Providence Capital

Back to Goldilocks?

Are we back to the Goldilocks’ scenario and can we peacefully go back to sleep, now that stock markets have recovered, the FED claims not to increase rates and Trump and Xi are seemingly looking for a deal??

Taking courage

A new year, a new beginning?! But hold on, the worries of 2018 can’t be thrown off like that. We will first have to consume some bad economic news, resulting from the trade barriers that were erected earlier. Germany was flirting with a recession and Italy really came to a grinding halt during the fourth quarter. Chinese companies can feel the pain as can American corporates and a final ‘Big Deal’ is what we are anxiously waiting for.  Stock markets however didn’t wait and – as we realized already around X-mas time – the market had turned too bearish. Both the prospect of an end to the trade war as well as a milder FED gave a fresh impetus to the market. And on January 30th the FED indeed delivered with the announcement not to increase rates for the time being ‘in light of international economic circumstances’. A pause in the selling of bonds bought under QE was also announced. So gone were interest rate worries and it almost seemed as if the FED herself got scared about her policy decisions last fall.

Market recovery

The result was a good month for equity markets that were up over 7%. Emerging markets also benefitted which is good news: the fear for a stronger US dollar as well as higher interest rates when refinancing debt, has diminished for the time being. After last year’s disappointing results, it seems that the way has been paved for a market recovery. So do we now have to consider the US dollar to weaken? It might well be that the relative strength of various emerging market currencies also holds true for the AUD, NZD and the CAD. Here in Euroland, we have some other ‘small’ problems like our divorce from the UK. The future direction of the EU, with Italy and France not always at their best, is still smouldering in the background. And with elections nearing, the Greek government increased the minimum wage by 11%.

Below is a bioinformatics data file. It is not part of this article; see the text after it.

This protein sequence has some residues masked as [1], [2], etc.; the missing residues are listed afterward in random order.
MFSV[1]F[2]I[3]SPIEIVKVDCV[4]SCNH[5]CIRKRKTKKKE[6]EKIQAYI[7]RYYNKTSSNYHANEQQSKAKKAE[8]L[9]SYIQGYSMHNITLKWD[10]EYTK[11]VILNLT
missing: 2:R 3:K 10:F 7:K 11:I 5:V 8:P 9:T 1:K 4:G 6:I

Interest rates longer low

The ECB is doubting whether to increase rates at the end of the year; but that could easily be postponed to 2020. Still, the interest rate differential of around 3% remains substantial and will not lead to an immediate weakening of the US dollar, in my opinion. Rates in the European bond markets went further down again (increasing our attention to and interest in Private Debt which might lead us to a further investment in the coming months). A real weakening of the US dollar will only occur if economic growth in the US shows serious signs of a setback, for instance under the influence of fiscal tightening that might be needed to fill the budget deficit that has run out of control. It is unlikely that Trump will be in a hurry in this respect. “Après lui, le déluge”…later.

Influence labor market

So have we returned to the Goldilocks scenario? Will moderate growth and low rates of inflation make stock markets flourish again? The consolation of lower growth and of the cold shower resulting from Trump’s trade war can be found in the labor market: it is overstretched in many countries and needs to catch its breath. Some cooling down is needed to prevent too bold wage increases. However, the cat’s out of the bag now: both in the US and in Northern Euroland the ‘labor’ factor will be catching up on the factor ‘capital’. But this needn’t influence revenue growth too dramatically if economic growth increases again after a trade deal has been clinched, it might slow it down just a bit which could be a blessing in disguise. It is overstrained growth that should worry us. Despite the fairly strong payroll numbers in January in the US, we seem to be sailing in calmer waters now globally.


However, we still have to take the ‘Brexit hurdle’, though nobody seems to know how. A postponement comes closer which could also mean a lifeline for the EU, even if the official position is that this would only be acceptable if there is the prospect of a solution. That hope seems vain for the moment. It still looks as if two cars are heading straight at each other; one has to change course to prevent a crash…, but who will blink first? The problem is that certainly the UK has not got a clue which other course to take so she keeps motoring on…. The damage for the UK if the cars crash eventually occurs will be much larger than for the EU.  And whether the EU will still show much flexibility just before March 29th in her planned route to Brexit, should equally be seriously doubted.

So there are still quite some bears on the road ahead. Goldilocks is used to this and even if it all sometimes seems like a fairy tale, let us trust that the politicians will be capable to prevent the most stupid of all results, a hard Brexit.


WOUTER WEIJAND, Chief Investment Officer